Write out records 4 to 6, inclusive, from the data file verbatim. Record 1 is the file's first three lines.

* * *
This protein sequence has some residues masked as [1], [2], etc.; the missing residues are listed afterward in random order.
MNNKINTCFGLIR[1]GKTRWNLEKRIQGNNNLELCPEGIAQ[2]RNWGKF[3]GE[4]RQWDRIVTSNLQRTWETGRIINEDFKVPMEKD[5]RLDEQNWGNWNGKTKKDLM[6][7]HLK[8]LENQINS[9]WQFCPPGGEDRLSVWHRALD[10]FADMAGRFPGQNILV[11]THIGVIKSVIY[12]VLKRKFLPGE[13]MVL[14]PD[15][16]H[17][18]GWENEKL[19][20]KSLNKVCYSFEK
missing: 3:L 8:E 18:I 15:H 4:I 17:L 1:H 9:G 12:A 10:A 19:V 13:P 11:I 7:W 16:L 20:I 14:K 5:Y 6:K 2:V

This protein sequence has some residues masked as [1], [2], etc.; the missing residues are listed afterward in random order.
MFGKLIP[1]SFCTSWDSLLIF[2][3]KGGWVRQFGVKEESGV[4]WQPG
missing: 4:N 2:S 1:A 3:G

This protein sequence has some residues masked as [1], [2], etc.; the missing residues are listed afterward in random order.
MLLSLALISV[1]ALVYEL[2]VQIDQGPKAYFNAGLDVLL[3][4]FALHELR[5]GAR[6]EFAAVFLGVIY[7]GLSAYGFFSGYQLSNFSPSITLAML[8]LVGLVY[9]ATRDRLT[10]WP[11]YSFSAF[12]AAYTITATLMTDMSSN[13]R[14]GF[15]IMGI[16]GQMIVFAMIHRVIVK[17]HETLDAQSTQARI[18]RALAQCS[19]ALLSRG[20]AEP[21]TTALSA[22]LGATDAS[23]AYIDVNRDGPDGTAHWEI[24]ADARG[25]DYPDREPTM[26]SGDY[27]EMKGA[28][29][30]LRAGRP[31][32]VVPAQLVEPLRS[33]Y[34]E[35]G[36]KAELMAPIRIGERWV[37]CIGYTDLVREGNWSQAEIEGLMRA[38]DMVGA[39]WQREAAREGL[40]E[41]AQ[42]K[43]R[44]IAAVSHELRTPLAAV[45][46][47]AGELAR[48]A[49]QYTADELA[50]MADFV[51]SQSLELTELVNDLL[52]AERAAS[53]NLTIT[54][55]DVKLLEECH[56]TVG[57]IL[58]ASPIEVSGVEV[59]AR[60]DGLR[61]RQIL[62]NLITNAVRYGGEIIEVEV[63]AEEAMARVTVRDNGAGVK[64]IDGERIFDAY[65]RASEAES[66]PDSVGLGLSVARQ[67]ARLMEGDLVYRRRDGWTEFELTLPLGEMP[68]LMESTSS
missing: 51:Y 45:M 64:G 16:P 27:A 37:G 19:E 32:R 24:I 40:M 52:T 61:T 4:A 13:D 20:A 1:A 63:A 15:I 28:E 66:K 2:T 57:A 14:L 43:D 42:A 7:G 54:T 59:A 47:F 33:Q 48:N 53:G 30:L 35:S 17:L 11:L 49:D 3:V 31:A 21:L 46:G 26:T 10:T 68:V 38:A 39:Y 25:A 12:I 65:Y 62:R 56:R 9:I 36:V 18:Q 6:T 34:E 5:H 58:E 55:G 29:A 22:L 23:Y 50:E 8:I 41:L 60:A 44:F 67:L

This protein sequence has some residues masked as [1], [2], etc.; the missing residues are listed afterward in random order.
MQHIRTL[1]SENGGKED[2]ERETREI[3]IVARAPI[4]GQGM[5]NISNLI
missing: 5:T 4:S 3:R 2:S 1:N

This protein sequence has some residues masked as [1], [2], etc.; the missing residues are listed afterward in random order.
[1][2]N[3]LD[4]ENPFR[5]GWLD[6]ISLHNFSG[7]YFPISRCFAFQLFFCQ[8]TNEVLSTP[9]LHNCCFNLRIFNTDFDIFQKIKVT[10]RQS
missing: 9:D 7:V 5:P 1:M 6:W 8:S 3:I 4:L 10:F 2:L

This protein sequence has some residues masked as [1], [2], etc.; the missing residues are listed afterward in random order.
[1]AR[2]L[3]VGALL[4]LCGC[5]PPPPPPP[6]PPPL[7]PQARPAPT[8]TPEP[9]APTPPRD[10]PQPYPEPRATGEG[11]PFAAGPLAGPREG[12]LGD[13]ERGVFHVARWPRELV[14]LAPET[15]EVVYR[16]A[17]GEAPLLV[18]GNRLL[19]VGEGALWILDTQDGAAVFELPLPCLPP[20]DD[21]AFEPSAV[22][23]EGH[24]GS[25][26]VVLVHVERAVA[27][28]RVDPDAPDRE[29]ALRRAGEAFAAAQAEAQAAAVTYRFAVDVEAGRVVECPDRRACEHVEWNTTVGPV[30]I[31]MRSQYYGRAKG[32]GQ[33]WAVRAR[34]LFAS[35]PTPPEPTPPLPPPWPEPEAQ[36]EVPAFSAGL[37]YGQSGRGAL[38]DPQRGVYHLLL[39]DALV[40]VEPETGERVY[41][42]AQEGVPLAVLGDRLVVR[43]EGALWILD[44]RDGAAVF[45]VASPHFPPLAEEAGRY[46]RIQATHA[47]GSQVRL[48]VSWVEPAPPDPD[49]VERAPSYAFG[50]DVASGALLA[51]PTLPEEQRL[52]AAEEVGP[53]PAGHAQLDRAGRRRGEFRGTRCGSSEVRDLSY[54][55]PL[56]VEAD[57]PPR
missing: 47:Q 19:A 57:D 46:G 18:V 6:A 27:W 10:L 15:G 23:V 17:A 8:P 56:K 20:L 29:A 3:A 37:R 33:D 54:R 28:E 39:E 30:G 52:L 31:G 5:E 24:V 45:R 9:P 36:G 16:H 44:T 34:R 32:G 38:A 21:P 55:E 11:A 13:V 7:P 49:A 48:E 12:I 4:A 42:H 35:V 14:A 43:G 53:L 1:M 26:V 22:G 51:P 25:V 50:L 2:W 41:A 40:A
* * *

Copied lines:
This protein sequence has some residues masked as [1], [2], etc.; the missing residues are listed afterward in random order.
MQHIRTL[1]SENGGKED[2]ERETREI[3]IVARAPI[4]GQGM[5]NISNLI
missing: 5:T 4:S 3:R 2:S 1:N

This protein sequence has some residues masked as [1], [2], etc.; the missing residues are listed afterward in random order.
[1][2]N[3]LD[4]ENPFR[5]GWLD[6]ISLHNFSG[7]YFPISRCFAFQLFFCQ[8]TNEVLSTP[9]LHNCCFNLRIFNTDFDIFQKIKVT[10]RQS
missing: 9:D 7:V 5:P 1:M 6:W 8:S 3:I 4:L 10:F 2:L

This protein sequence has some residues masked as [1], [2], etc.; the missing residues are listed afterward in random order.
[1]AR[2]L[3]VGALL[4]LCGC[5]PPPPPPP[6]PPPL[7]PQARPAPT[8]TPEP[9]APTPPRD[10]PQPYPEPRATGEG[11]PFAAGPLAGPREG[12]LGD[13]ERGVFHVARWPRELV[14]LAPET[15]EVVYR[16]A[17]GEAPLLV[18]GNRLL[19]VGEGALWILDTQDGAAVFELPLPCLPP[20]DD[21]AFEPSAV[22][23]EGH[24]GS[25][26]VVLVHVERAVA[27][28]RVDPDAPDRE[29]ALRRAGEAFAAAQAEAQAAAVTYRFAVDVEAGRVVECPDRRACEHVEWNTTVGPV[30]I[31]MRSQYYGRAKG[32]GQ[33]WAVRAR[34]LFAS[35]PTPPEPTPPLPPPWPEPEAQ[36]EVPAFSAGL[37]YGQSGRGAL[38]DPQRGVYHLLL[39]DALV[40]VEPETGERVY[41][42]AQEGVPLAVLGDRLVVR[43]EGALWILD[44]RDGAAVF[45]VASPHFPPLAEEAGRY[46]RIQATHA[47]GSQVRL[48]VSWVEPAPPDPD[49]VERAPSYAFG[50]DVASGALLA[51]PTLPEEQRL[52]AAEEVGP[53]PAGHAQLDRAGRRRGEFRGTRCGSSEVRDLSY[54][55]PL[56]VEAD[57]PPR
missing: 47:Q 19:A 57:D 46:G 18:V 6:A 27:W 10:L 15:G 23:V 17:A 8:P 56:K 20:L 29:A 3:A 37:R 33:D 54:R 28:E 39:E 30:G 52:L 31:G 5:E 24:V 45:R 9:P 36:G 16:H 44:T 34:R 32:G 38:A 21:P 55:E 11:A 13:V 7:P 49:A 48:E 12:I 4:A 42:H 35:V 14:A 43:G 53:L 1:M 26:V 22:G 51:P 25:V 50:L 2:W 41:A 40:A